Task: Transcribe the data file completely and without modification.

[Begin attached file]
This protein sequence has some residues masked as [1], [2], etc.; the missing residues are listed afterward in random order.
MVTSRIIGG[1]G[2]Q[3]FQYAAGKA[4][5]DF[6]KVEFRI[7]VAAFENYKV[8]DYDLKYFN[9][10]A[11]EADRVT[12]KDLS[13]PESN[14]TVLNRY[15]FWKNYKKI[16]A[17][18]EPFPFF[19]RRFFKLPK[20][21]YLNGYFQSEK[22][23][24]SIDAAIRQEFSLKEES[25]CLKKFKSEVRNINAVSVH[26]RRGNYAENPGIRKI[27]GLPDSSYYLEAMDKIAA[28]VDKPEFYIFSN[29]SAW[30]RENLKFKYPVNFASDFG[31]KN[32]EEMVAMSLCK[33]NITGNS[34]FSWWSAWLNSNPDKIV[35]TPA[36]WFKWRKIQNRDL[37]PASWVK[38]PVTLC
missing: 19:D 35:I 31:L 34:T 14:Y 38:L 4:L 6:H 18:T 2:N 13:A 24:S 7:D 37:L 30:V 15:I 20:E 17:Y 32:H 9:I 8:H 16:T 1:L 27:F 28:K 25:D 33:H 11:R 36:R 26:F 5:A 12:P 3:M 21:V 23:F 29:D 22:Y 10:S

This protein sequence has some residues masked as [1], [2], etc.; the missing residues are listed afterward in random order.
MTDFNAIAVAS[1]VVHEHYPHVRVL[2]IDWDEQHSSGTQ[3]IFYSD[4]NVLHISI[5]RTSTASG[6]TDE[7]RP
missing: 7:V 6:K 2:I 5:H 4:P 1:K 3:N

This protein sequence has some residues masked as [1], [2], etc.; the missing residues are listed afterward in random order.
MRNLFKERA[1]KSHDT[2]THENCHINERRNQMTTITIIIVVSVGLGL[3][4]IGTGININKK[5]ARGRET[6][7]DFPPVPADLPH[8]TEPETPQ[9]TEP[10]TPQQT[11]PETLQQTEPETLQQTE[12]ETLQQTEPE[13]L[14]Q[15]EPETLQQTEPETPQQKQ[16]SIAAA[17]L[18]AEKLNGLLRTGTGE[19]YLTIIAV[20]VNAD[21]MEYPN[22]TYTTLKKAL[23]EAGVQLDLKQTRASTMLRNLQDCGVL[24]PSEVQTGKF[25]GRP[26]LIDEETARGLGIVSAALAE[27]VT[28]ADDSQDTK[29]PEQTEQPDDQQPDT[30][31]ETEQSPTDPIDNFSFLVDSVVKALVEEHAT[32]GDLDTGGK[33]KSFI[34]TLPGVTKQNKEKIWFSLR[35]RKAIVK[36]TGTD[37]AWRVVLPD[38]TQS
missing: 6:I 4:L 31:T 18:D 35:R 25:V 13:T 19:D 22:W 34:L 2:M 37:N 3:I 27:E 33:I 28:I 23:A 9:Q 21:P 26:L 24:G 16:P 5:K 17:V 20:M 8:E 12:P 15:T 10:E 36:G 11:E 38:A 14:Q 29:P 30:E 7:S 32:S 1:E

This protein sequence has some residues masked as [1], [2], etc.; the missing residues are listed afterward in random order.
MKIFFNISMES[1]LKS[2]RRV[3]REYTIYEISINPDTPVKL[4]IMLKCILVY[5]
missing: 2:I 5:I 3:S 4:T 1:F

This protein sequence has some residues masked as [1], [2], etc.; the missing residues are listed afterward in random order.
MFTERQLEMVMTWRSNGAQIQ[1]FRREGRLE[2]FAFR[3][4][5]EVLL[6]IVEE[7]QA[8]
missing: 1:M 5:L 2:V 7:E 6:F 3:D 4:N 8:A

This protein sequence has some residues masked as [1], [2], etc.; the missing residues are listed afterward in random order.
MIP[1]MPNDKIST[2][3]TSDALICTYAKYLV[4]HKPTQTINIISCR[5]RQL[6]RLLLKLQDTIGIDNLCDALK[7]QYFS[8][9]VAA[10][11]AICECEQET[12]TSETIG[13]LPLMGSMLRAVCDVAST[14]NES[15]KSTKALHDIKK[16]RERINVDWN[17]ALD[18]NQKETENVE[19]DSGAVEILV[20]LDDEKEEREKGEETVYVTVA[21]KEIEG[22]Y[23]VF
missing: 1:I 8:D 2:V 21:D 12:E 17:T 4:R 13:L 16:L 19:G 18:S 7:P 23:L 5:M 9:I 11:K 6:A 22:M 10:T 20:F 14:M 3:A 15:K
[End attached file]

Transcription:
This protein sequence has some residues masked as [1], [2], etc.; the missing residues are listed afterward in random order.
MVTSRIIGG[1]G[2]Q[3]FQYAAGKA[4][5]DF[6]KVEFRI[7]VAAFENYKV[8]DYDLKYFN[9][10]A[11]EADRVT[12]KDLS[13]PESN[14]TVLNRY[15]FWKNYKKI[16]A[17][18]EPFPFF[19]RRFFKLPK[20][21]YLNGYFQSEK[22][23][24]SIDAAIRQEFSLKEES[25]CLKKFKSEVRNINAVSVH[26]RRGNYAENPGIRKI[27]GLPDSSYYLEAMDKIAA[28]VDKPEFYIFSN[29]SAW[30]RENLKFKYPVNFASDFG[31]KN[32]EEMVAMSLCK[33]NITGNS[34]FSWWSAWLNSNPDKIV[35]TPA[36]WFKWRKIQNRDL[37]PASWVK[38]PVTLC
missing: 19:D 35:I 31:L 34:T 14:Y 38:L 4:L 6:H 18:T 2:N 13:A 24:S 7:D 37:L 30:V 15:I 20:E 17:Y 32:H 9:I 8:H 16:T 1:L 27:F 28:K 25:D 33:H 11:R 36:R 26:F 5:A 12:P 3:M 21:V 23:F 29:D 22:Y 10:S

This protein sequence has some residues masked as [1], [2], etc.; the missing residues are listed afterward in random order.
MTDFNAIAVAS[1]VVHEHYPHVRVL[2]IDWDEQHSSGTQ[3]IFYSD[4]NVLHISI[5]RTSTASG[6]TDE[7]RP
missing: 7:V 6:K 2:I 5:H 4:P 1:K 3:N

This protein sequence has some residues masked as [1], [2], etc.; the missing residues are listed afterward in random order.
MRNLFKERA[1]KSHDT[2]THENCHINERRNQMTTITIIIVVSVGLGL[3][4]IGTGININKK[5]ARGRET[6][7]DFPPVPADLPH[8]TEPETPQ[9]TEP[10]TPQQT[11]PETLQQTEPETLQQTE[12]ETLQQTEPE[13]L[14]Q[15]EPETLQQTEPETPQQKQ[16]SIAAA[17]L[18]AEKLNGLLRTGTGE[19]YLTIIAV[20]VNAD[21]MEYPN[22]TYTTLKKAL[23]EAGVQLDLKQTRASTMLRNLQDCGVL[24]PSEVQTGKF[25]GRP[26]LIDEETARGLGIVSAALAE[27]VT[28]ADDSQDTK[29]PEQTEQPDDQQPDT[30][31]ETEQSPTDPIDNFSFLVDSVVKALVEEHAT[32]GDLDTGGK[33]KSFI[34]TLPGVTKQNKEKIWFSLR[35]RKAIVK[36]TGTD[37]AWRVVLPD[38]TQS
missing: 6:I 4:L 31:T 18:D 35:R 25:V 13:T 19:D 22:W 34:L 2:M 37:N 3:I 27:E 33:I 28:I 23:A 9:Q 21:P 26:L 24:G 16:P 5:K 17:V 20:M 8:E 12:P 15:T 10:E 36:G 11:E 38:A 14:Q 29:P 30:E 7:S 32:S 1:E

This protein sequence has some residues masked as [1], [2], etc.; the missing residues are listed afterward in random order.
MKIFFNISMES[1]LKS[2]RRV[3]REYTIYEISINPDTPVKL[4]IMLKCILVY[5]
missing: 2:I 5:I 3:S 4:T 1:F

This protein sequence has some residues masked as [1], [2], etc.; the missing residues are listed afterward in random order.
MFTERQLEMVMTWRSNGAQIQ[1]FRREGRLE[2]FAFR[3][4][5]EVLL[6]IVEE[7]QA[8]
missing: 1:M 5:L 2:V 7:E 6:F 3:D 4:N 8:A

This protein sequence has some residues masked as [1], [2], etc.; the missing residues are listed afterward in random order.
MIP[1]MPNDKIST[2][3]TSDALICTYAKYLV[4]HKPTQTINIISCR[5]RQL[6]RLLLKLQDTIGIDNLCDALK[7]QYFS[8][9]VAA[10][11]AICECEQET[12]TSETIG[13]LPLMGSMLRAVCDVAST[14]NES[15]KSTKALHDIKK[16]RERINVDWN[17]ALD[18]NQKETENVE[19]DSGAVEILV[20]LDDEKEEREKGEETVYVTVA[21]KEIEG[22]Y[23]VF
missing: 1:I 8:D 2:V 21:D 12:E 17:T 4:R 13:L 16:L 19:G 18:S 7:P 23:L 5:M 9:I 11:K 6:A 22:M 10:T 20:F 14:M 3:A 15:K